ISIS is a system developed out of a study of fault tolerance in distributed systems. The system implements a collection of techniques for building software for distributed systems that performs well, is robust despite both hardware and software crashes, and exploits parallelism. The basic approach is to provide a toolkit mechanism for distributed programming, whereby a distributed system is built by interconnecting fairly conventional nondistributed programs, using tools drawn from the kit. Tools are included for managing replicated data, synchronizing distributed computations, automating recovery, and dynamically reconfiguring a system to accommodate changing workloads. ISIS has become very successful: hundreds of companies and Universities currently employ the toolkit in settings ranging from financial trading floors to telecommunications switching systems.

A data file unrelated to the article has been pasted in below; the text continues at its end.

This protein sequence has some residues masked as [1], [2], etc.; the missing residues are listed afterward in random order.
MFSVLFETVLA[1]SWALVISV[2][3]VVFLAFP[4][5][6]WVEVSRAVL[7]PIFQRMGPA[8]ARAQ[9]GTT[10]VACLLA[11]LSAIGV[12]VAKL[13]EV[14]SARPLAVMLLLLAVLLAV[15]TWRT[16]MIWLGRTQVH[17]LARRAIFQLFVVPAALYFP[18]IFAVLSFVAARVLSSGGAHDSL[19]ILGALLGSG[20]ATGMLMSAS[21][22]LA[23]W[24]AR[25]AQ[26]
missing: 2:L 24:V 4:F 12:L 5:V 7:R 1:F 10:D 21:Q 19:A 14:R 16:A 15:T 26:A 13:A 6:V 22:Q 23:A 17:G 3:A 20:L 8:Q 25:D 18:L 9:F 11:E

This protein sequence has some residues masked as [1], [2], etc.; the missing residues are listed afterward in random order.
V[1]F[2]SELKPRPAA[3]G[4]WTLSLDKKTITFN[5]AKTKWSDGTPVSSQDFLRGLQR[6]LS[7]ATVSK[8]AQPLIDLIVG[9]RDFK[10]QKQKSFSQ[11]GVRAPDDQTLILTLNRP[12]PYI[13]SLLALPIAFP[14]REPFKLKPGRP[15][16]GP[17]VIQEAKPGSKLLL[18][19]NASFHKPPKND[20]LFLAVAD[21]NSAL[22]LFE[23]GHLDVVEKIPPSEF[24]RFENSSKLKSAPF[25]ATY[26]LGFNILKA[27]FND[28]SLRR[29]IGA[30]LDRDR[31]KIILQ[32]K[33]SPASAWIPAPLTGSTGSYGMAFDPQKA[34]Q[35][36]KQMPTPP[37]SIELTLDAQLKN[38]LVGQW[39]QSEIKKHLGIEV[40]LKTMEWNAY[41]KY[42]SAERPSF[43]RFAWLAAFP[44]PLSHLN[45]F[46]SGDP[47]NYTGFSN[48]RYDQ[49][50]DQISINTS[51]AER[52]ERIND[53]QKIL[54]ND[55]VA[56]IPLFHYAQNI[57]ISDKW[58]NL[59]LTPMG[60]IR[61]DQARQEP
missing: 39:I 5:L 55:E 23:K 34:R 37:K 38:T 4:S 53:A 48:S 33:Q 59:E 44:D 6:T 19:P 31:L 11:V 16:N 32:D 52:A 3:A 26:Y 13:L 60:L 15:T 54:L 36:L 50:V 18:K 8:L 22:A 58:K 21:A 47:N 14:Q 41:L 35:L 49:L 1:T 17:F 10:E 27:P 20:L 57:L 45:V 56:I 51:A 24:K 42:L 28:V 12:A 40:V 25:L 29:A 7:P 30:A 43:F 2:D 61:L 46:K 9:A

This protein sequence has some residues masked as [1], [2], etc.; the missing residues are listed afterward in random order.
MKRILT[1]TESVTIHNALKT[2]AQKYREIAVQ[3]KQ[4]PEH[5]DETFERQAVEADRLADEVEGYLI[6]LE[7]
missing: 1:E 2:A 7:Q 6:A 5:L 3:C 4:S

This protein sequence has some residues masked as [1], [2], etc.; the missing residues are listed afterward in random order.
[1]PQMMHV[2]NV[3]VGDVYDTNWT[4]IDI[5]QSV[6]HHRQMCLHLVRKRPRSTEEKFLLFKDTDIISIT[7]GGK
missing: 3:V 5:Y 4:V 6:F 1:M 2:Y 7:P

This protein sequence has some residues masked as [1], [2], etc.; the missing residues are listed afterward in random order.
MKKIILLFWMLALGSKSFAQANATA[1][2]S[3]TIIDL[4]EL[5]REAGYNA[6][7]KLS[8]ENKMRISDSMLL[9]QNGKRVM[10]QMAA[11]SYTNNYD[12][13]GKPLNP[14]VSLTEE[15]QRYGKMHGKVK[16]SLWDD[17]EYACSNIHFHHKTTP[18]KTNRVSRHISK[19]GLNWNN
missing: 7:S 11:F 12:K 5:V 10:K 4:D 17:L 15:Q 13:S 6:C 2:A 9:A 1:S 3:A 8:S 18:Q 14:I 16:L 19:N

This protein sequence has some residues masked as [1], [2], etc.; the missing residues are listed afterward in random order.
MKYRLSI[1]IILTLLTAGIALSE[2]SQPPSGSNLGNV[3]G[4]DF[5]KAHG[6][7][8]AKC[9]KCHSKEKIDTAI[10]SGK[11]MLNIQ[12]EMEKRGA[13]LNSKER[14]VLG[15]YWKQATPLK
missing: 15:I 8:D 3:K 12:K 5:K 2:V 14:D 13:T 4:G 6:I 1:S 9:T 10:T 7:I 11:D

The ISIS project has moved from Cornell University to Isis Distributed Systems a subsidiary of Stratus Computer, Inc.
The Horus project was originally perceived as a redesign of the Isis group communication system, but has evolved into a general purpose communication architecture with advanced support for the development of robust distributed systems in wide variety of settings. A first version of the Horus software is available to research institutions at no cost.
Some links that may be of interest: